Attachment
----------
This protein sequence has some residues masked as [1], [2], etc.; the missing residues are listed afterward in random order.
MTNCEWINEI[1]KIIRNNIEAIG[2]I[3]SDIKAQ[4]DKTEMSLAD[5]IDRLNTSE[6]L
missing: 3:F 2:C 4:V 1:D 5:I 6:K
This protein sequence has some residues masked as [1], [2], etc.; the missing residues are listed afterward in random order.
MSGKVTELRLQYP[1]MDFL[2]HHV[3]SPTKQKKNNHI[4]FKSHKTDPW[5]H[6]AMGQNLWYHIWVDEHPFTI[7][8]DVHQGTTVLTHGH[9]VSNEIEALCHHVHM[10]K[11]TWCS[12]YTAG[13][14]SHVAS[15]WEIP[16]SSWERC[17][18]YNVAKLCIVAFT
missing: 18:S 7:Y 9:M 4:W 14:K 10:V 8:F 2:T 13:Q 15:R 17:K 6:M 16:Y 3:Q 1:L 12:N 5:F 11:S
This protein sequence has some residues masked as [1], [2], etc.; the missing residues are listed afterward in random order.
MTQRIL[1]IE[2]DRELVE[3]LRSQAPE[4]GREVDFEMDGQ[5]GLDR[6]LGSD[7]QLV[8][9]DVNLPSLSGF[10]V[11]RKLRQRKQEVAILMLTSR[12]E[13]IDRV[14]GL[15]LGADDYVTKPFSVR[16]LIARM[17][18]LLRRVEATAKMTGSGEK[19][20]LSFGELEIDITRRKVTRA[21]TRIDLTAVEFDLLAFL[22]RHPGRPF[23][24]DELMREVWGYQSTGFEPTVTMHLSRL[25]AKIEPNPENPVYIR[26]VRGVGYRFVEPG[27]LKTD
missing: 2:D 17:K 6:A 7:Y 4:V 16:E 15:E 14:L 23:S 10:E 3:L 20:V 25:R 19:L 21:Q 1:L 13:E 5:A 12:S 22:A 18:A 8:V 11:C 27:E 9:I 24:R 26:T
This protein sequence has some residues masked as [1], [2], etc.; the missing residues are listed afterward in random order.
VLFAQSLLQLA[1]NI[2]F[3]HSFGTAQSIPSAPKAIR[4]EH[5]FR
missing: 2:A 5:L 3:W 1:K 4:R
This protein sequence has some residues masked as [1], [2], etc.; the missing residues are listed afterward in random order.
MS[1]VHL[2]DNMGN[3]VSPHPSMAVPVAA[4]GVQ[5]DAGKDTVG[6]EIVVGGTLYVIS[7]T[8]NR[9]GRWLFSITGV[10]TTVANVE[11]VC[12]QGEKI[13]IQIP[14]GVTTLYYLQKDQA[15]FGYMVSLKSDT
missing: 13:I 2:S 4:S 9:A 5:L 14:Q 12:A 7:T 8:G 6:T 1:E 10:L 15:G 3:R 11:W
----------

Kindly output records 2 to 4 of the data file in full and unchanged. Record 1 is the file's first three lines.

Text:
This protein sequence has some residues masked as [1], [2], etc.; the missing residues are listed afterward in random order.
MSGKVTELRLQYP[1]MDFL[2]HHV[3]SPTKQKKNNHI[4]FKSHKTDPW[5]H[6]AMGQNLWYHIWVDEHPFTI[7][8]DVHQGTTVLTHGH[9]VSNEIEALCHHVHM[10]K[11]TWCS[12]YTAG[13][14]SHVAS[15]WEIP[16]SSWERC[17][18]YNVAKLCIVAFT
missing: 18:S 7:Y 9:M 4:W 14:K 10:V 8:F 2:T 13:Q 15:R 17:K 6:M 16:Y 3:Q 1:L 12:N 5:F 11:S
This protein sequence has some residues masked as [1], [2], etc.; the missing residues are listed afterward in random order.
MTQRIL[1]IE[2]DRELVE[3]LRSQAPE[4]GREVDFEMDGQ[5]GLDR[6]LGSD[7]QLV[8][9]DVNLPSLSGF[10]V[11]RKLRQRKQEVAILMLTSR[12]E[13]IDRV[14]GL[15]LGADDYVTKPFSVR[16]LIARM[17][18]LLRRVEATAKMTGSGEK[19][20]LSFGELEIDITRRKVTRA[21]TRIDLTAVEFDLLAFL[22]RHPGRPF[23][24]DELMREVWGYQSTGFEPTVTMHLSRL[25]AKIEPNPENPVYIR[26]VRGVGYRFVEPG[27]LKTD
missing: 2:D 17:K 6:A 7:Y 4:V 16:E 15:E 14:L 23:S 10:E 3:L 20:V 25:R 19:L 21:Q 1:L 13:E 5:A 12:S 22:A 18:A 8:V 11:C 27:E 9:I 24:R 26:T
This protein sequence has some residues masked as [1], [2], etc.; the missing residues are listed afterward in random order.
VLFAQSLLQLA[1]NI[2]F[3]HSFGTAQSIPSAPKAIR[4]EH[5]FR
missing: 2:A 5:L 3:W 1:K 4:R